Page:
June 19, 2018, Politico: Zinke and the chairman of Halliburton could both benefit from a proposed real-estate deal in Montana. A foundation created by Zinke is helping to pave the way for a large commercial development that is backed by David Lesar, the chairman of energy-services giant Halliburton. According to Politico, the Great Northern Veterans Peace Park Foundation -- established by Zinke and currently run by his wife Lola -- agreed to allow 95 Karrow LLC, the Lesar-backed entity, to build a parking lot on land that had been donated to the foundation for creation of a park. The Zinkes also personally own land that's adjacent to the proposed development, potentially making that land much more valuable if the proposed development deal were to go through. The deal raises ethical concerns because Halliburton’s business could be substantially affected by decisions made by DOI. Zinke met with Lesar and the project’s other developers at Interior headquarters last year, Politico reported on June 21. Lesar and Zinke have had a relationship for years -- Lesar and his wife donated $10,400 to Zinke’s first House campaign in 2014. On June 18, DOI's deputy inspector general confirmed that her office had opened an investigation into whether Zinke violated conflict-of-interest laws.
June 26, 2018, Reuters: Zinke’s promotion of Trump's campaign slogan may have violated the Hatch Act. During a meeting of the Western Governors Association on June 26, Zinke tweeted a photo of one of his socks, which was emblazoned with Trump’s face and his campaign slogan “Make America Great Again.” Zinke deleted that tweet and then posted a follow-up tweet that crossed out “Make America Great Again” yet still showed Trump’s face -- and then he deleted that one too. Those tweets may have violated the Hatch Act, which prohibits some forms of political activity by federal employees, Reuters reported. The U.S. Office of Special Counsel announced in March that because Trump has confirmed his candidacy for reelection, federal employees are prohibited while on duty from wearing or displaying items with the phrase “Make America Great Again” or non-official pictures of Trump. On July 9, CNN reported that the Office of Special Counsel opened a case file on whether Zinke’s tweet violated the Hatch Act.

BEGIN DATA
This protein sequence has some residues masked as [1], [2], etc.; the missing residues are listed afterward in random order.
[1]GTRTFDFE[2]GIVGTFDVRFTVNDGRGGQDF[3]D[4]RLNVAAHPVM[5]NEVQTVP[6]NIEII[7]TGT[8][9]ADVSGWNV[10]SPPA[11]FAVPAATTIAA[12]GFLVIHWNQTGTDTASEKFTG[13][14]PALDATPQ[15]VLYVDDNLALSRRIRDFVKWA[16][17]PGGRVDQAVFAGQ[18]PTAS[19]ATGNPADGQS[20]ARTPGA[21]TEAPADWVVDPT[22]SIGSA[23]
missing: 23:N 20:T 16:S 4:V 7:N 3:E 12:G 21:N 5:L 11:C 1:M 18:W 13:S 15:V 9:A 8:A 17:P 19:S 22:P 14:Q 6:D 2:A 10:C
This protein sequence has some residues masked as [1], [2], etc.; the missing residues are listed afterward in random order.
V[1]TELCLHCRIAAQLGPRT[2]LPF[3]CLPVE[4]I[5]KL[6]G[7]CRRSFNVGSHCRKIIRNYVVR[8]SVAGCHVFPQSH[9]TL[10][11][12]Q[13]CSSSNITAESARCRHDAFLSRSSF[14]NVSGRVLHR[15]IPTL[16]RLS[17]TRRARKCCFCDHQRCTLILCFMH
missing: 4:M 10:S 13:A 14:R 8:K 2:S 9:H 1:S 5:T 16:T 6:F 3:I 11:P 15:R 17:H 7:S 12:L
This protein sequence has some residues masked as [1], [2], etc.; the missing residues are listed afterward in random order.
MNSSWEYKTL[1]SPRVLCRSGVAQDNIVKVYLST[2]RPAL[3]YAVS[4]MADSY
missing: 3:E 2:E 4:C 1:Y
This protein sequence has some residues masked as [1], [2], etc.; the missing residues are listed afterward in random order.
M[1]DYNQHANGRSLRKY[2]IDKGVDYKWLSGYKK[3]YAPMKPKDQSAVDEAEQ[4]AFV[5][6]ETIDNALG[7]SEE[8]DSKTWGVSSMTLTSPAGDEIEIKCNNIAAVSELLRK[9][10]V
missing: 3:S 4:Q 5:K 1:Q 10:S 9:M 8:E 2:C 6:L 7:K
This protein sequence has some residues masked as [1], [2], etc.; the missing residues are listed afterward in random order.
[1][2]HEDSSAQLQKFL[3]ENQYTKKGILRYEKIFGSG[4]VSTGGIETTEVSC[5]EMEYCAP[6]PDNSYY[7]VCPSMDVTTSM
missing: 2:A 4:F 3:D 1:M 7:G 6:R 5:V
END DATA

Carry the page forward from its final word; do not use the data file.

July 6, 2018, HuffPost: Former NRA lobbyist working for Zinke may have committed multiple ethics violations. Benjamin Cassidy, a former NRA lobbyist who joined the Interior Department in October 2017, may have violated ethics rules by attending at least two meetings with Zinke that involved issues Cassidy had recently lobbied on. Cassidy attended a February 2018 meeting on “international conservation,” a discussion that most likely focused on issues such as hunting and animal trophy imports. While still employed with the NRA in 2017, Cassidy lobbied Congress on legislation dealing with animal trophy imports. Cassidy, whose official title is senior deputy director for intergovernmental and external affairs, should have signed Trump’s ethics pledge that bars former lobbyists in the executive branch from participating for two years in any matters on which they lobbied in the two years before starting an administration job. Another potential ethics violation occurred in March, when Cassidy attended a pair of private receptions Interior held for members of the International Wildlife Conservation Council, which includes an NRA employee and a former NRA board member, HuffPost reported on July 16. Cassidy served as the council members’ primary contact during their visit to Washington, D.C., for the receptions. Although it is not clear if Cassidy played a role in selecting members of the council, member Cameron Hanes thanked Cassidy as well as Zinke for including him. Cassidy “appears to be in violation of the prohibition on working on matters on which you’ve lobbied,” an ethics expert told HuffPost.